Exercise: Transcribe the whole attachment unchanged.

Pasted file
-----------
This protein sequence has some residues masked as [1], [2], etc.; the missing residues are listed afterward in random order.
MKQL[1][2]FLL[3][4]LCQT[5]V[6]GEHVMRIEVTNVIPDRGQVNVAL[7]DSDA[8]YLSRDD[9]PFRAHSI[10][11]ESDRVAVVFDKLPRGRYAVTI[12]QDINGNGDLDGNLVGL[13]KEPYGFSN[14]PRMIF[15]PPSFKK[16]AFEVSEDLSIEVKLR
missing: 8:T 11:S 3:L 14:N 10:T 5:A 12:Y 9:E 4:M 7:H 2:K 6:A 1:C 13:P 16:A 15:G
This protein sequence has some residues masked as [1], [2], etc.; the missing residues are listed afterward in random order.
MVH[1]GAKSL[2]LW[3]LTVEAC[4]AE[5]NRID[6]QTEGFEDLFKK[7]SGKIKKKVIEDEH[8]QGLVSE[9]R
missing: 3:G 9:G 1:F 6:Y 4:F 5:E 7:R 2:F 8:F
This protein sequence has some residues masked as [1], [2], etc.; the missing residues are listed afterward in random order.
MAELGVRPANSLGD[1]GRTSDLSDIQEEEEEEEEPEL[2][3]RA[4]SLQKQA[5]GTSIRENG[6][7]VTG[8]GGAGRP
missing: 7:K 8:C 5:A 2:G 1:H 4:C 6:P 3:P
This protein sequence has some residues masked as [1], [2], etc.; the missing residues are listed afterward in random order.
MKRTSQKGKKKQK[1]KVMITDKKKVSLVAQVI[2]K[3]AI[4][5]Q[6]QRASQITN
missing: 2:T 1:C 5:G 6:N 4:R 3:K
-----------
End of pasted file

This protein sequence has some residues masked as [1], [2], etc.; the missing residues are listed afterward in random order.
MKQL[1][2]FLL[3][4]LCQT[5]V[6]GEHVMRIEVTNVIPDRGQVNVAL[7]DSDA[8]YLSRDD[9]PFRAHSI[10][11]ESDRVAVVFDKLPRGRYAVTI[12]QDINGNGDLDGNLVGL[13]KEPYGFSN[14]PRMIF[15]PPSFKK[16]AFEVSEDLSIEVKLR
missing: 8:T 11:S 3:L 14:N 10:T 5:A 12:Y 9:E 4:M 7:H 2:K 6:A 1:C 13:P 16:A 15:G
This protein sequence has some residues masked as [1], [2], etc.; the missing residues are listed afterward in random order.
MVH[1]GAKSL[2]LW[3]LTVEAC[4]AE[5]NRID[6]QTEGFEDLFKK[7]SGKIKKKVIEDEH[8]QGLVSE[9]R
missing: 3:G 9:G 1:F 6:Y 4:F 5:E 7:R 2:F 8:F
This protein sequence has some residues masked as [1], [2], etc.; the missing residues are listed afterward in random order.
MAELGVRPANSLGD[1]GRTSDLSDIQEEEEEEEEPEL[2][3]RA[4]SLQKQA[5]GTSIRENG[6][7]VTG[8]GGAGRP
missing: 7:K 8:C 5:A 2:G 1:H 4:C 6:P 3:P
This protein sequence has some residues masked as [1], [2], etc.; the missing residues are listed afterward in random order.
MKRTSQKGKKKQK[1]KVMITDKKKVSLVAQVI[2]K[3]AI[4][5]Q[6]QRASQITN
missing: 2:T 1:C 5:G 6:N 4:R 3:K